Social Media and the Botanical Artist

I'm a big fan of using technology, social media and any pretty much any digital platform for sharing my artwork and information with like-minded people. The way we promote our work and communicate as artists has changed dramatically over the last 10 years and the priority has to be to get the work out there for people to see! I have to admit to muddling through with technology, but find most social networking services are very easy to use and they are free that's good enough for me! This post is about some of the online services that I use, plus information on the direct benefits of online networking along with a few reasons why I consider using social media to an essential part of the online toolkit.

Instagram is a photo and video sharing service which allows us to upload photographs from a mobile device, we can reach people who might be interested in the posts by using the #. Posts can be shared with Facebook, Twitter, Flickr and Tumblr. I post a mix of personal images and my work because what I do in my spare time generally relates to much of my work and people seem to want to know about the artist as much as they want to view the work. With Instagram you can view the posts on a laptops but is only fully functional on mobile devices. I'm currently uploading a painting everyday under the #postapaintingeveryday. The idea being that I can share work completed over the past few years. Click to view.
I'm not suggesting that the online presence will be a miracle solution to all of your communication needs as an artist but it should be part of what you do on a day-to-day basis to promote your work, bear in mind that you do have to work at it - producing and writing about regular artwork and writing good content. The advantage is that with mobile technology much of the input can be done 'on the move' during what might otherwise be 'down-time'.

My online presence:
Two web sites, one for teaching and the other for my artwork, which should be kept up to date and be mobile friendly! websites can be promoted via social media
This Blog - I try to write regular posts with interesting and useful content
A Facebook Page which I sync with Network Blogs, Instagram, Twitter, Google Plus, LinkedIn
An Etsy Shop
Private Facebook Groups for teaching
A YouTube account for videos, mostly private for teaching.
....and any other useful means of sharing, including pages on other websites for societies which I'm a member of, such as ASBA and the SBA etc.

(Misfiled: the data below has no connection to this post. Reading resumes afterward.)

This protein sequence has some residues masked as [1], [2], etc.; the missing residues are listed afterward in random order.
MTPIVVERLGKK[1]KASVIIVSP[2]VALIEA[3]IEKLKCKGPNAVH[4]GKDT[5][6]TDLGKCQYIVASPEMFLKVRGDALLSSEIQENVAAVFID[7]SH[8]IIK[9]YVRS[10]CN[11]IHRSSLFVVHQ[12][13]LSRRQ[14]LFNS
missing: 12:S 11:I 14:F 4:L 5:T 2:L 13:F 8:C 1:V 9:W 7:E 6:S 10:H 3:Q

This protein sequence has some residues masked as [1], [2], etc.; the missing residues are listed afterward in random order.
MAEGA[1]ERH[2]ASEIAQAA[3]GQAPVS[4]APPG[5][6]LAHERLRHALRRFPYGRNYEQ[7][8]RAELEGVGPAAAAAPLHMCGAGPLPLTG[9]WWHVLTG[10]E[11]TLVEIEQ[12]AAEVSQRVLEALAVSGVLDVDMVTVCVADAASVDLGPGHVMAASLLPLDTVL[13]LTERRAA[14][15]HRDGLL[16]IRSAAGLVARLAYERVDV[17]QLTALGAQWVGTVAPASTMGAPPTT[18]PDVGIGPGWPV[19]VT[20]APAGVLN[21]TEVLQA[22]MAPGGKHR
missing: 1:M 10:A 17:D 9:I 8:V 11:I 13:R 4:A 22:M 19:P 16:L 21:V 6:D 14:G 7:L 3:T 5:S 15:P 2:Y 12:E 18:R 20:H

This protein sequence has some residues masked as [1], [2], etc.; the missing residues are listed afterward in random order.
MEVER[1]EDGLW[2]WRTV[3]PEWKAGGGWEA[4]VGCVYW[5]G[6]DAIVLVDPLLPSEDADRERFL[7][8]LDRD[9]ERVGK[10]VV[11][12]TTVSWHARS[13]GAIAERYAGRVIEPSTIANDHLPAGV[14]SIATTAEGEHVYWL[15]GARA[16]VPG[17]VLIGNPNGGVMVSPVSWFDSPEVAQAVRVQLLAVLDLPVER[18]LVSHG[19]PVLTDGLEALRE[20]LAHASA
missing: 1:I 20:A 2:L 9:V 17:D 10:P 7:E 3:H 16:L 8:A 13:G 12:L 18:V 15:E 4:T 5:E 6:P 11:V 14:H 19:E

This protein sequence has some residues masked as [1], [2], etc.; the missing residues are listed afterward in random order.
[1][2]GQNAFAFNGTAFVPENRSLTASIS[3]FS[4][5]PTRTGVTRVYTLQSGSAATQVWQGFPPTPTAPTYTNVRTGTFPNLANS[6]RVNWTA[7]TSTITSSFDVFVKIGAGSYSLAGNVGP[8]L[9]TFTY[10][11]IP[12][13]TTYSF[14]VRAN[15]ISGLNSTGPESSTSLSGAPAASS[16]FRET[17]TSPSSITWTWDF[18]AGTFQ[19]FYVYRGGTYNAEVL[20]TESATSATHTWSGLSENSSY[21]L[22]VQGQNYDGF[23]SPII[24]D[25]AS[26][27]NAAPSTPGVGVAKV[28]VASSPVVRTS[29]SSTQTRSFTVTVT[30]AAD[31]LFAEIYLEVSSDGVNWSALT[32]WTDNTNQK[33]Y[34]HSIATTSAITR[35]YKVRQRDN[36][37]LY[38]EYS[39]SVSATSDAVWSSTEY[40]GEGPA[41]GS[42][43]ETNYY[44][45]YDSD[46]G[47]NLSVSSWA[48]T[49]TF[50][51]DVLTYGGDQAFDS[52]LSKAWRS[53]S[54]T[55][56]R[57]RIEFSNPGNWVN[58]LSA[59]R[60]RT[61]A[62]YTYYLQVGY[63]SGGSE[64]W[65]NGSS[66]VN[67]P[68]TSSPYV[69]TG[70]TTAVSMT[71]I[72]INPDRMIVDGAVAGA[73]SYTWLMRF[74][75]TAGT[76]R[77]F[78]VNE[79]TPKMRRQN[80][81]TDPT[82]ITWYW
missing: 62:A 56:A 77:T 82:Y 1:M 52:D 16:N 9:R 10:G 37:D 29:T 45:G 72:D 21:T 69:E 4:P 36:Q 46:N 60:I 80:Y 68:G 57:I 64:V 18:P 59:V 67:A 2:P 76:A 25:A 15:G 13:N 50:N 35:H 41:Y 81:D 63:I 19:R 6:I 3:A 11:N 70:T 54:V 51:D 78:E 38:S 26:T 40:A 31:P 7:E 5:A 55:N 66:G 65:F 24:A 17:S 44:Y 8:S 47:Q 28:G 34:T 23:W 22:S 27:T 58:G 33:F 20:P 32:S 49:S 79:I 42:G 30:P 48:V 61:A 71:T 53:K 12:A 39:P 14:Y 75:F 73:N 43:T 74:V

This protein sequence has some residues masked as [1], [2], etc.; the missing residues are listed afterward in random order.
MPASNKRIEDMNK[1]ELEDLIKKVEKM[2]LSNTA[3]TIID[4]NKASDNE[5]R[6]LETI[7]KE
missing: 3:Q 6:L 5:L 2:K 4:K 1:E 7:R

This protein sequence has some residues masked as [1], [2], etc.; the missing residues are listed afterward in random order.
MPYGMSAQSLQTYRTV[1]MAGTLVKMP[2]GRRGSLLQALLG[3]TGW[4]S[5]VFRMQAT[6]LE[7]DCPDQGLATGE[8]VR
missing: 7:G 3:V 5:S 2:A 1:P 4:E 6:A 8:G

Sounds like a lot but it actually takes relatively little time to manage. It's the content that takes time not the management.

Facebook Page
A Facebook Page can be used to promote your work as well as for sharing Blog and Instagram posts, it can be synced to reduce the workload. Posts can be wide reaching and you can use the 'Insights'  facility to find out the reach of posts but more importantly to see what interests your followers. Click to view.

The main things to keep in mind is that it's important to know why you are using these services and to identify who you are trying to use your online presence with a purpose.

Website for my work, 'Profile' page. This of course isn't free but the cost are small. I'm currently overhauling it to make it mobile friendly. More people access the web via mobile devices these days, so that's an important consideration. For me the website is the reference point for clients, it has my biography, exhibitions, work history and awards as well as a showcase for my work. I also provide links to my teaching site Facebook page and Blog. So that all are connected. Click to view
I built a basic website over 10 years ago and started this Blog about 7 or 8 years ago. Over time the importance and role of both has changed. There is no doubt that both are more effective if used in conjunction with social media. I'm currently overhauling my website but these days it yields less communication than the Blog and Social media but is still necessary as a point of reference for clients.
I'm always slightly confused when people voice so many concerns regarding Social Media, personally I believe the benefits far outweigh any costs, often people raise concerns regarding copyright and having work stolen ... actually that can happen anyway and as far as I'm concerned the risk is minimal. I just keep image resolution low and never splatter my name and copyright symbols over the images because it looks bad in a business that's essentially based on visuals.